Bright Lights Film Journal

The Scent of a Woman: Perfect Misogyny in Perfume: The Story of a Murderer

“The Grenouille of the film experiences an emotional epiphany that does not bring him humanity, but at least makes him yearn for its possibilities.”

Patrick Süskind’s 1986 novel Perfume: The Story of a Murderer, originally published in German, recounts the tale of Jean-Baptiste Grenouille, an infamous criminal who lived in eighteenth-century France and experienced life chiefly through his highly developed sense of smell. Perfume is a bold foray into the ephemeral realm of scent, a “domain that leaves no traces in history” (3). With only the printed word at his disposal, Süskind’s narrator struggles to represent the unrepresentable: the chaos of odors that attended a historical period long since vanished from the earth. The lush complexity of the book’s language gestures toward the intricacy of the odiferous sphere, but, as the narrator laments, also continually reveals the “grotesque incongruities between the richness of the world perceivable by smell and the poverty of language” (26).

An important goal of the novel, then, is the reclamation and elevation of scent, a perceptive channel that humans too often treat as a base form of sensation unworthy of careful attention and analysis. Yet woven into Grenouille’s olfactory odyssey is a darker journey. His obsessive pursuit of new aromas eventually draws him to a scent that is “pure beauty” (42), making all others worthless. His desire to possess it prompts him to commit multiple murders, and therein lies the darkness of the narrative: not, as one might suspect, in the act of murder itself, but in the nature of the victims, all of whom are young girls on the cusp of womanhood. In a strikingly patriarchal vision of the fragrant world in which the most perfect odors are those emitted by virginal young females, the novel’s pursuit of scent becomes a tired exercise in the objectification and exploitation of women.

Both the novel and director Tom Tykwer’s 2006 film adaptation of it have garnered critical interest for their attempts to represent odor with language, images, and sounds. Yet both forms of the narrative embrace an unsettling misogyny that constructs the province of scent as a strictly patriarchal one in which females become little more than essences that must be possessed. This misogyny, well established by the expressive language of the novel, is reinforced by the film, which deploys lighting, editing, camera movement, and obsessive close-ups to present the youthful women who embody Grenouille’s “higher principle” (42) as idealized abstractions of the male gaze. It is tempered, however, by the film’s recasting of Grenouille as something more than an obsessive malefactor detached from humanity; instead, he morphs into a sympathetic figure who recognizes and bitterly regrets his failure to form a heterosexual love relationship based on mutual connection rather his one-sided idolatry of female scent.

The chief argument of Süskind’s novel is that Grenouille’s unusual ability makes him a sociopath who is forever debarred from full membership in the human race. As the narrative begins, Süskind’s omniscient yet cagey narrator openly and immediately labels Grenouille a “gifted and abominable personage” (3), implicitly suggesting that both his gifts and his abominations make him a worthy subject for a book. His gifts in the complex realm of scent highlight mankind’s tendency to discount a rich channel of perception simply because it is too “base” and “ephemeral.” Perhaps most of us, including the narrator, can agree that this is a worthy goal. Grenouille’s obsessive focus on scent — the ordering of his world, his goals, and his morals around one sense channel — leads to his abominable acts, but is not an indictment of scent itself, merely to its untrammeled operation. Recounting Grenouille’s abominations is murkier work, however. The narrator’s forthrightness about Grenouille’s “arrogance, misanthropy, immorality, [and] wickedness” (3) makes it clear that he/she does not endorse them, and, one would assume, recounts them only so that we can condemn Grenouille and his acts. Grenouille’s obsessive focus on scent prompts him to murder more than twenty-five people. But whom does he murder and what does this reveal about the novel’s ideological universe?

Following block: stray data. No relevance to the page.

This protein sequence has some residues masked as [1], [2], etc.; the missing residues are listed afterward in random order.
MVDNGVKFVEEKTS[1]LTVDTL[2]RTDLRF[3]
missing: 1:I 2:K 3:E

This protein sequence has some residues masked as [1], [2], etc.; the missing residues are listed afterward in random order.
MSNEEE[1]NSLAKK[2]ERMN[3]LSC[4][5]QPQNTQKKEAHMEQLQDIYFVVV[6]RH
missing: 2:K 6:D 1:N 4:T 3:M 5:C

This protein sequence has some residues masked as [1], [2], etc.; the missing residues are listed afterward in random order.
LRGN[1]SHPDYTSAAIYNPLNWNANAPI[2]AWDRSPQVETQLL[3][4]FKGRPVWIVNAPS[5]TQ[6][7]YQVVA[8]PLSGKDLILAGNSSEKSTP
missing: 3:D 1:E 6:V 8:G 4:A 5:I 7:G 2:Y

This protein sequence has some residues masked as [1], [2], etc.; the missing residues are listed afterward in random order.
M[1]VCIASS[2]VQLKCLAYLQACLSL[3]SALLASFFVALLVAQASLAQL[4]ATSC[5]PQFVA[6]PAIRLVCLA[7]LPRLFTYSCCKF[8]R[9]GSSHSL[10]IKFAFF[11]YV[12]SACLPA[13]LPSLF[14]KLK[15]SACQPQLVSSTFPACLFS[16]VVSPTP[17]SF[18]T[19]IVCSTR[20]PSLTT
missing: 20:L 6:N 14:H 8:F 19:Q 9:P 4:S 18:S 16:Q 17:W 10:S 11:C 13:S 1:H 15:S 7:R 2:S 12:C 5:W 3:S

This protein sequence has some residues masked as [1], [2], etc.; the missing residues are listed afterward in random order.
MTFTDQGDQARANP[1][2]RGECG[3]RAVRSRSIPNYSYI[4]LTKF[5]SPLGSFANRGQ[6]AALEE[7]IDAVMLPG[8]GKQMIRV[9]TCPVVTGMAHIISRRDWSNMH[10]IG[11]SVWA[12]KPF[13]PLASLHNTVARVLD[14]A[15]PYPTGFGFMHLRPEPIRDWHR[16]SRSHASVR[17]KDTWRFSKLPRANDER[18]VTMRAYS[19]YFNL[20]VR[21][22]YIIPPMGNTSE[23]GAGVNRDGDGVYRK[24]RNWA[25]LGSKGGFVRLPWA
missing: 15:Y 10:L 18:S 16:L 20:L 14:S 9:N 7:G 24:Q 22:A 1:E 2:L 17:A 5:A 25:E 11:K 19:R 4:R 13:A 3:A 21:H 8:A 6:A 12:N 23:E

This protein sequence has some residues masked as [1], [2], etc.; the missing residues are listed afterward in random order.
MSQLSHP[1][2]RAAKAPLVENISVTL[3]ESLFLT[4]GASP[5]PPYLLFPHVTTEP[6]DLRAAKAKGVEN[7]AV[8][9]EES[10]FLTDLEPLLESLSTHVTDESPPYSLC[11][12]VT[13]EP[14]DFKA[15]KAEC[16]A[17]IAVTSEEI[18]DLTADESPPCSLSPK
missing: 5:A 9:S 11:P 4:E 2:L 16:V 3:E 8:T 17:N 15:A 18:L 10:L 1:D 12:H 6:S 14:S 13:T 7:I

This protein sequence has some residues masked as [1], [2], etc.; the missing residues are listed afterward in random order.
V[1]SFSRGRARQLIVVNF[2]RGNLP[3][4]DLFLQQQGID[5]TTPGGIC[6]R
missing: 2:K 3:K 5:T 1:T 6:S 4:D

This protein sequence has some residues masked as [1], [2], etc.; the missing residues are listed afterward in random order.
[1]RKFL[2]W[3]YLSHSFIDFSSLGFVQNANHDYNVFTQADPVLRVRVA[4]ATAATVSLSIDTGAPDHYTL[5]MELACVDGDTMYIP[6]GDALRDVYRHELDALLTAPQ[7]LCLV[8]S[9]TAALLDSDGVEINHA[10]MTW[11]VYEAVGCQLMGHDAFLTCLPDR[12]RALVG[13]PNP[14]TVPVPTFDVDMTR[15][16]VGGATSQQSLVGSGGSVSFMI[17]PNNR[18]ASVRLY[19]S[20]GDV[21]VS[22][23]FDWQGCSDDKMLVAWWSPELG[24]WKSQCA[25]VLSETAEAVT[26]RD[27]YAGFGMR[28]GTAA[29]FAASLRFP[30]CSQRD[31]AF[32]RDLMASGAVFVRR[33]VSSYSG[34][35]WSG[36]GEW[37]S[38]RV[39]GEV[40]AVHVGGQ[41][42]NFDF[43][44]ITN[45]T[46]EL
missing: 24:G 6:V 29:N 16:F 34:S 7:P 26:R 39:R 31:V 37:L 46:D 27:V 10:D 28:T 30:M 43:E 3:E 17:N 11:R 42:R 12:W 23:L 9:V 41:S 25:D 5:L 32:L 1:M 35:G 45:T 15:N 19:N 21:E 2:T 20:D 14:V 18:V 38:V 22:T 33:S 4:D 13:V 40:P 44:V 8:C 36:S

That universe is intimately linked with Grenouille’s character, which, from birth to death, is dogged by the language of anathema. His wet nurse says that he “makes her flesh creep” (11), and the priest who tries to place the infant Grenouille with another wet nurse acknowledges that “a strange, cold creature lay there on his knees” (17). “He [Grenouille] was an abomination from the start,” reiterates the narrator, who compares him to a tick that withdraws from the world, waiting for its chance to “scratch and bore and bite into that alien flesh” (22). Here the word “alien” is key for the narrator’s construction of Grenouille’s character. Grenouille lives amongst humans but never considers himself one of them — nor is he considered human by other characters, except at those times that he wears one of the “human” perfumes he becomes expert at concocting. Grenouille’s ability to disguise himself as a human merely through the application of scent increases his arrogance and his disgust for humanity — and cements his view of the human species as the sum total of its scents. For Grenouille, scent is no more or no less than identity. In the middle portion of the narrative, he withdraws into a cave in the mountains, far from humans. In that rarefied environment, he is freer than he has ever been; his overloaded sense of smell is no longer continually assaulted by the abrasive human scents that constantly invaded his nose in the city of Paris. He stays in the cave for seven years, delighting in obsessive dreams of pure and perfect odors, but abruptly decides to leave when he comes to the sudden realization that he has no scent of his own. This revelation foreshadows his eventual death. In the terms of the novel, his lack of scent precludes the possibility of identity. In the terms of the novel, he cannot exist.